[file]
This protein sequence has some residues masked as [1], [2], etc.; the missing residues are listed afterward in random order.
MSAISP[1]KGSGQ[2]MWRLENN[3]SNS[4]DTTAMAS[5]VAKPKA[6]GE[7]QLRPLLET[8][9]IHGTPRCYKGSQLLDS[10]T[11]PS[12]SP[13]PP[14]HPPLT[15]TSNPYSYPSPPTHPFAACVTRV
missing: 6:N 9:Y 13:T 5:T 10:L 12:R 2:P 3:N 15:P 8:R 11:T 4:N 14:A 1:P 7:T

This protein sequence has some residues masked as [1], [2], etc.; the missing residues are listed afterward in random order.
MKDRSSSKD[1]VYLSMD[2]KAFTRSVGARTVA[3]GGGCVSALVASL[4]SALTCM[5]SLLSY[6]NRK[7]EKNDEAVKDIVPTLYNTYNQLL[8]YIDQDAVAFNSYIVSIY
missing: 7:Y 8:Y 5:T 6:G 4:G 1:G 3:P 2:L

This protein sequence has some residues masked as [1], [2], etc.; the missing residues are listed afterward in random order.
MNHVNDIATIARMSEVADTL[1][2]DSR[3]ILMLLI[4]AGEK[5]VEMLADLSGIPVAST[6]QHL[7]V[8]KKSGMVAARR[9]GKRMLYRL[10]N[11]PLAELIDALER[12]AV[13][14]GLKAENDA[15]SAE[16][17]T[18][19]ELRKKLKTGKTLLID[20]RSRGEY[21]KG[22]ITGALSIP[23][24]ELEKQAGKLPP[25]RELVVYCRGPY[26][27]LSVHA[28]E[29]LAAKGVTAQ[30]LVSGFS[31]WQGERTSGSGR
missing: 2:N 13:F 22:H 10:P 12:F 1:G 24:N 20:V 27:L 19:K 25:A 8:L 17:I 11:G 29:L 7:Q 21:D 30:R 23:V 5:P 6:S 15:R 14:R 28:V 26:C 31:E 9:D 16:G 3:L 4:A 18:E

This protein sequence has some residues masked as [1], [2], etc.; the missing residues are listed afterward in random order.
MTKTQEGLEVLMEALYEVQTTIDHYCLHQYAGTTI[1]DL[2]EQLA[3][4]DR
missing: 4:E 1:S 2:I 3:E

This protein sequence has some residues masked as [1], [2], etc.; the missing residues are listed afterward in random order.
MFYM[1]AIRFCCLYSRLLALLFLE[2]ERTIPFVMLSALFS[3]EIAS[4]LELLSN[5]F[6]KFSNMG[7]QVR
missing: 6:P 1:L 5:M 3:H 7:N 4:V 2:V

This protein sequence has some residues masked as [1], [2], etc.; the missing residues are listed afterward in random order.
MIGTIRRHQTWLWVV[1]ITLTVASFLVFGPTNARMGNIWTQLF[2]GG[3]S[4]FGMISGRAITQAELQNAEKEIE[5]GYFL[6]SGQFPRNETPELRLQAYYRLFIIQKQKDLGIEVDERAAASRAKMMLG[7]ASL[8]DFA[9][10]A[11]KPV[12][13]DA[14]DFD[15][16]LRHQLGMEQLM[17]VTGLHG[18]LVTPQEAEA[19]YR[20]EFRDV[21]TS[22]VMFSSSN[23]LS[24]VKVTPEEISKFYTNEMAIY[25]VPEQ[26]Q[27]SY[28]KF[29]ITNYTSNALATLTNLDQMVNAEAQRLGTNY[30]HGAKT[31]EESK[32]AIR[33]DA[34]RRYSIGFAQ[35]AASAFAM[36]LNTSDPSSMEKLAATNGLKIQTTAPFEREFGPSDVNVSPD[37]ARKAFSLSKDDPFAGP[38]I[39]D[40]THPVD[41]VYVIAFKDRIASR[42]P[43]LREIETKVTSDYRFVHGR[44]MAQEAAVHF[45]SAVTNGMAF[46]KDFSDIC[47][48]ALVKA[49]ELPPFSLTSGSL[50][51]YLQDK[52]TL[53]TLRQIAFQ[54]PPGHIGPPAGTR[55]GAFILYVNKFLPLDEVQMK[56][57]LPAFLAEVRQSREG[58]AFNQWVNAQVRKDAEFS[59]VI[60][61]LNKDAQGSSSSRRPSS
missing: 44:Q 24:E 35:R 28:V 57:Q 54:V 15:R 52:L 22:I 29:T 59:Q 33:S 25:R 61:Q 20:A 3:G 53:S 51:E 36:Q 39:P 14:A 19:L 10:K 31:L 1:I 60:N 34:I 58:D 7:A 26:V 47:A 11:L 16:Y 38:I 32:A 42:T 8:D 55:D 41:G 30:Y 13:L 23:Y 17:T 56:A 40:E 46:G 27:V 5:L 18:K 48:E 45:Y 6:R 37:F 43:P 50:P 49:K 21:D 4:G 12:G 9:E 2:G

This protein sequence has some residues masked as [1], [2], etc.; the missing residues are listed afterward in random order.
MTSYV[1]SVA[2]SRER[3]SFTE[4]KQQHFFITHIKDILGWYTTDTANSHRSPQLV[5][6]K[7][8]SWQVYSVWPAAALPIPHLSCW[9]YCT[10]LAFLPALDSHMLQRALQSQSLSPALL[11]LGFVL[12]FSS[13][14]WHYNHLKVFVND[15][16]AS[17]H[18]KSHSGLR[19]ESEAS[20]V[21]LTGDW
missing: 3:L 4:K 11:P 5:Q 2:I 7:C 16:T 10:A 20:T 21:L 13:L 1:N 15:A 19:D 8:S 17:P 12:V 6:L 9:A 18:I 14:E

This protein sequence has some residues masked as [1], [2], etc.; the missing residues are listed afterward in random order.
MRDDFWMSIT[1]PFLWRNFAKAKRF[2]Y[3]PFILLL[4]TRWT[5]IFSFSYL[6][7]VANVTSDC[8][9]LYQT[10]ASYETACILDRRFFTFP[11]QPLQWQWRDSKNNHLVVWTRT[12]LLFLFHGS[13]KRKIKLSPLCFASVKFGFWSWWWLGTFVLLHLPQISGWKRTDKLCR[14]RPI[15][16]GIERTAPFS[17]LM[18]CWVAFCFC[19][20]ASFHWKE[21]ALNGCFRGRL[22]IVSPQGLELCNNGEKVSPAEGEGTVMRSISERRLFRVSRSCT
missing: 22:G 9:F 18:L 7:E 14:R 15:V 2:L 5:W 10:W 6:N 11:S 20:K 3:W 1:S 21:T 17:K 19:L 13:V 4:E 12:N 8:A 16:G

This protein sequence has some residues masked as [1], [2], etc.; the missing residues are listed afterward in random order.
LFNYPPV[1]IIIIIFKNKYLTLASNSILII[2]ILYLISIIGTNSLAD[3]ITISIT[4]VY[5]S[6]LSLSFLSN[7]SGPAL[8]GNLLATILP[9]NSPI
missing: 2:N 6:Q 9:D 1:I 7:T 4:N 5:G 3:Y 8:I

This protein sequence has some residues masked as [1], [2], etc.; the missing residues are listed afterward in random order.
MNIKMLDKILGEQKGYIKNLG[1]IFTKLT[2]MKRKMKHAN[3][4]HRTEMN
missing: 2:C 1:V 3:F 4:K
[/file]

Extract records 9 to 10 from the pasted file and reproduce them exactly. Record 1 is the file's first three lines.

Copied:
This protein sequence has some residues masked as [1], [2], etc.; the missing residues are listed afterward in random order.
LFNYPPV[1]IIIIIFKNKYLTLASNSILII[2]ILYLISIIGTNSLAD[3]ITISIT[4]VY[5]S[6]LSLSFLSN[7]SGPAL[8]GNLLATILP[9]NSPI
missing: 2:N 6:Q 9:D 1:I 7:T 4:N 5:G 3:Y 8:I

This protein sequence has some residues masked as [1], [2], etc.; the missing residues are listed afterward in random order.
MNIKMLDKILGEQKGYIKNLG[1]IFTKLT[2]MKRKMKHAN[3][4]HRTEMN
missing: 2:C 1:V 3:F 4:K